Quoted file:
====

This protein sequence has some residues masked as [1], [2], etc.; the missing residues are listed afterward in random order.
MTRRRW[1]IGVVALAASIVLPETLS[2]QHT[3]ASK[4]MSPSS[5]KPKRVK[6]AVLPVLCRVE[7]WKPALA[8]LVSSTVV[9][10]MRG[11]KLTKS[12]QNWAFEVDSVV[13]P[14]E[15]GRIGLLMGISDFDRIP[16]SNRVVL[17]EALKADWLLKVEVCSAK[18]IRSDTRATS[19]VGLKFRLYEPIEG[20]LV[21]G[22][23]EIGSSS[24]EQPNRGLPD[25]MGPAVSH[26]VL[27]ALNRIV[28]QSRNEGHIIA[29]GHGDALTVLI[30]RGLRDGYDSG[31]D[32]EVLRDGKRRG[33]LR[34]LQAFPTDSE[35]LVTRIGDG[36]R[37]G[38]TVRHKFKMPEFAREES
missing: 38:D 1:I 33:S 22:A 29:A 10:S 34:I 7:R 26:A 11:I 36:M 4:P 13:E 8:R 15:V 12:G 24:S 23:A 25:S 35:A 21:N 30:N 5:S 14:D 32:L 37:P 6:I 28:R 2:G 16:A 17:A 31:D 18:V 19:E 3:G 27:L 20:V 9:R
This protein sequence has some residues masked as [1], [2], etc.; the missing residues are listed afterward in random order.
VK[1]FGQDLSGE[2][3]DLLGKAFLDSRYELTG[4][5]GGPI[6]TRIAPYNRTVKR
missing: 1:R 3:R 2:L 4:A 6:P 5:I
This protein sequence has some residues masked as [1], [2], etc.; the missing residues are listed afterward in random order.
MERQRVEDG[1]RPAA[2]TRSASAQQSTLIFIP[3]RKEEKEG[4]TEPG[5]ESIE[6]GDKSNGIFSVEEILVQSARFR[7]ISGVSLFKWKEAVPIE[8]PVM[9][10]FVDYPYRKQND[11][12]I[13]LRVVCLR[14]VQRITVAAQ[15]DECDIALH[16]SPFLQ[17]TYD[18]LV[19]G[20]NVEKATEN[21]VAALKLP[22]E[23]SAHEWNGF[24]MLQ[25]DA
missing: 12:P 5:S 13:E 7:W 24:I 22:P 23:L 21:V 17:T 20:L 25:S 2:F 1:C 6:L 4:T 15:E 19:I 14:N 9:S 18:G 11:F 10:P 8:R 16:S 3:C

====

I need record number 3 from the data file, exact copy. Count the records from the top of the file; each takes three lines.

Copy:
This protein sequence has some residues masked as [1], [2], etc.; the missing residues are listed afterward in random order.
MERQRVEDG[1]RPAA[2]TRSASAQQSTLIFIP[3]RKEEKEG[4]TEPG[5]ESIE[6]GDKSNGIFSVEEILVQSARFR[7]ISGVSLFKWKEAVPIE[8]PVM[9][10]FVDYPYRKQND[11][12]I[13]LRVVCLR[14]VQRITVAAQ[15]DECDIALH[16]SPFLQ[17]TYD[18]LV[19]G[20]NVEKATEN[21]VAALKLP[22]E[23]SAHEWNGF[24]MLQ[25]DA
missing: 12:P 5:S 13:E 7:W 24:I 22:P 23:L 21:V 17:T 20:L 25:S 2:F 1:C 6:L 4:T 15:E 19:I 14:N 9:S 18:G 11:F 10:P 8:R 16:S 3:C